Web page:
A local hunter named Ördek found the site around 1910. Later, in 1934, partly with Ördek's help, Swedish explorer and archeologist Folke Bergman located the site which he named Ördek’s Necropolis. The tomb complex appeared as a small oval mound, and the top of the burial mound was covered with a forest of erect wooden posts whose tops had been splintered by strong winds. Oar-shaped wooden monuments and wooden human figures were found at the site. The coffins were assembled over the bodies which had become mummified. Bergman excavated 12 burials and recovered approximately 200 artifacts that were transported back to Stockholm. Bergman noted the surprising resemblance in the clothing, especially the fringed loin-cloths, to Bronze Age grave finds in Denmark, but dismissed any direct connection.
In October 2003, an excavation project, organized by the Xinjiang Cultural Relics and Archaeology Institute, began at the site. A total of 167 tombs have been uncovered since the end of 2002, and excavations have revealed hundreds of smaller tombs built in layers. In 2006, a coffin wrapped with ox hide in the shape of a boat was found. It contained a remarkably intact mummy of a young woman, which came to be called the Beauty of Xiaohe.
Each tomb is marked by a vertical poplar post near the upper end of the coffin. A skull or horn of an ox may be suspended from the post. The ends of the posts can be either torpedo-shaped or oar-shaped, representing the phallus and vulva respectively. The male burials were marked with the oar-shaped posts, while the female burials were marked with the phallic posts. Bows and arrows were found with the male burials. The posts and coffins may be painted red. Each coffin is made of two massive pieces of plank assembled over the body, resembling an overturned boat, and then covered with cowhides. A few special tombs containing females have an extra rectangular coffin on top covered with layers of mud. Small masks of human faces and wooden human figures may accompany the burials. Twigs and branches of ephedra were placed beside the body.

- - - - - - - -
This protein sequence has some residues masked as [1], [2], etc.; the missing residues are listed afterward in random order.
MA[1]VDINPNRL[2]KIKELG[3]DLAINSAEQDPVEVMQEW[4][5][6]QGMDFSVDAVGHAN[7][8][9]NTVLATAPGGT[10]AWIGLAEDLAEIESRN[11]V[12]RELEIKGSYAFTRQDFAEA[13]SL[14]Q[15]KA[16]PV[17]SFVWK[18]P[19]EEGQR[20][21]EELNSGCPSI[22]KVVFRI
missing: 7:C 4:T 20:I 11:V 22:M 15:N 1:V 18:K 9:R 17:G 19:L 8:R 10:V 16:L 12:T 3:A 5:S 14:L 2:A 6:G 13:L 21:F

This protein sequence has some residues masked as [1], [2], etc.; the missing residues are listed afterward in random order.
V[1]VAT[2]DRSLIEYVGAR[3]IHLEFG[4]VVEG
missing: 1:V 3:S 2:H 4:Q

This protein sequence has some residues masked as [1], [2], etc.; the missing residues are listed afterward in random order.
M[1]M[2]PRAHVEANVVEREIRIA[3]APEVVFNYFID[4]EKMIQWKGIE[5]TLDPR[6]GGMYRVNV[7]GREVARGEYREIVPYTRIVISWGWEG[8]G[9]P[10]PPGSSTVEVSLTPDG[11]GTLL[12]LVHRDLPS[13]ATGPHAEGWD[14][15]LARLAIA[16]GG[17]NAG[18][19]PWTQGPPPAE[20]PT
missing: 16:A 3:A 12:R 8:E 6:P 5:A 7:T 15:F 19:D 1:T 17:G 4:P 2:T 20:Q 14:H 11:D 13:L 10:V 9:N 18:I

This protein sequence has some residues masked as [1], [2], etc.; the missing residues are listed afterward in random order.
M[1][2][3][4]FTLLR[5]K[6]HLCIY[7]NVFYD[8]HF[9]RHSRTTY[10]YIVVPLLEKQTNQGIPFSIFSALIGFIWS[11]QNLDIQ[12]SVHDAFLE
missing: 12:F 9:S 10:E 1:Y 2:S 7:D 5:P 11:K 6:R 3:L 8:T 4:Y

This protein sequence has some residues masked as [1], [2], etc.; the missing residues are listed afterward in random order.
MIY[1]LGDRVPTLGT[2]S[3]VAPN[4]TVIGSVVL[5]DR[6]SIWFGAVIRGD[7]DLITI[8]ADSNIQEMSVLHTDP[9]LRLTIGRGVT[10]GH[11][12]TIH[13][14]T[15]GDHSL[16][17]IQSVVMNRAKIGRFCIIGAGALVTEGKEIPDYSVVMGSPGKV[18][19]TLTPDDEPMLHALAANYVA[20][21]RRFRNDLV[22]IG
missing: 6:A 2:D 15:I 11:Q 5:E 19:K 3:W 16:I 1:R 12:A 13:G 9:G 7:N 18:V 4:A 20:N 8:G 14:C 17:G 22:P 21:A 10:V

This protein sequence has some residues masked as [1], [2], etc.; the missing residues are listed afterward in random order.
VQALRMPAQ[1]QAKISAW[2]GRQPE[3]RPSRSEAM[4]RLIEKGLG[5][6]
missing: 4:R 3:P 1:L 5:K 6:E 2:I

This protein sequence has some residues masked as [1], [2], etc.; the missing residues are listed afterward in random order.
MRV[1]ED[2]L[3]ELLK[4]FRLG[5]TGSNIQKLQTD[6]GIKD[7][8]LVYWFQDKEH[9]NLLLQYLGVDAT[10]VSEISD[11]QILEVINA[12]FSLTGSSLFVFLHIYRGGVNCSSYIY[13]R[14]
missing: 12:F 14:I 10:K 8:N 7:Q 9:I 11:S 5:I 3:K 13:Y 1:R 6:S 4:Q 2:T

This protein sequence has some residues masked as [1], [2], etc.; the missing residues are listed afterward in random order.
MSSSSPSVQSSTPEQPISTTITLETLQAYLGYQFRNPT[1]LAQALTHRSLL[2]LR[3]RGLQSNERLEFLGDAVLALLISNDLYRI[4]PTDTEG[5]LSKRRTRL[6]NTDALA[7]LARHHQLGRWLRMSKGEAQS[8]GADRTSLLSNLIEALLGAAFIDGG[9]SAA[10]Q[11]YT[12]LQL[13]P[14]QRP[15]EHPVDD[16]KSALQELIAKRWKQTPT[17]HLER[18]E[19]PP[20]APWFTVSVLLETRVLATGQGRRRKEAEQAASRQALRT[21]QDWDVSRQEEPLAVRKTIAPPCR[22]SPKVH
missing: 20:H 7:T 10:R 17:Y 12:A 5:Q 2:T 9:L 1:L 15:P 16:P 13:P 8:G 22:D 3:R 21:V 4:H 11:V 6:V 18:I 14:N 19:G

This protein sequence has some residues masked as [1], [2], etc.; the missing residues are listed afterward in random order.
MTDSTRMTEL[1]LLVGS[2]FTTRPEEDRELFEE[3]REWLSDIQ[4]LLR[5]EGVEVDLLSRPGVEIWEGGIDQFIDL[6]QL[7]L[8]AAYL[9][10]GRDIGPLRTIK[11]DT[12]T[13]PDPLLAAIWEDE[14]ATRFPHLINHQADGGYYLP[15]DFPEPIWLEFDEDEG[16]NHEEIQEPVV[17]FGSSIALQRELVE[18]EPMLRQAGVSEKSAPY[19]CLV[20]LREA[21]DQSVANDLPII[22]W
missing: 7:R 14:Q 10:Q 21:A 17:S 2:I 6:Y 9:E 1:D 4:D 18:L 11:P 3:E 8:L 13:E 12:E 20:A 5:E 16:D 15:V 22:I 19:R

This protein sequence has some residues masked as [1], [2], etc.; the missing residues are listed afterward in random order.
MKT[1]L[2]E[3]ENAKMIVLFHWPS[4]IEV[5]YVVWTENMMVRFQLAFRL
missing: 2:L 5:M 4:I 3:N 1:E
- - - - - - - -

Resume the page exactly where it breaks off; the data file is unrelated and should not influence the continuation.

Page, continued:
n years 2009-2015, the remains of in total 92 individuals found at the Xiaohe Tomb complex were analyzed for Y-DNA and mtDNA markers.
Genetic analyses of the mummies showed that the Xiaohe people were an admixture from populations originating from both the West and the East. The maternal lineages of the Xiaohe people originated from both East Asia and West Eurasia, whereas the paternal lineages all originated from West Eurasia.
Mitochondrial DNA analysis, which reveals the maternal ancestry, showed that maternal lineages carried by the Xiaohe people included West Eurasian haplogroups H, K, U5, U7, U2e, T and R*; East Asian haplogroups B5, D and G2a; haplogroups of most likely Central Asian or Siberian origin C4 and C5; as well as typically South Asian haplogroups M5 and M*. On the other hand, nearly all (11 out of 12 - or around 92%) of surveyed paternal lines were of West Eurasian haplogroup R1a1, and one was of exceptionally rare basal paragroup K*. The geographic location of this admixing is unknown, although south Siberia is likely.
According to a comment posted on 18 July 2014 by one of study co-authors - prof. Hui Zhou - Xiaohe R1a1 lineages did not belong to R-Z93 branch.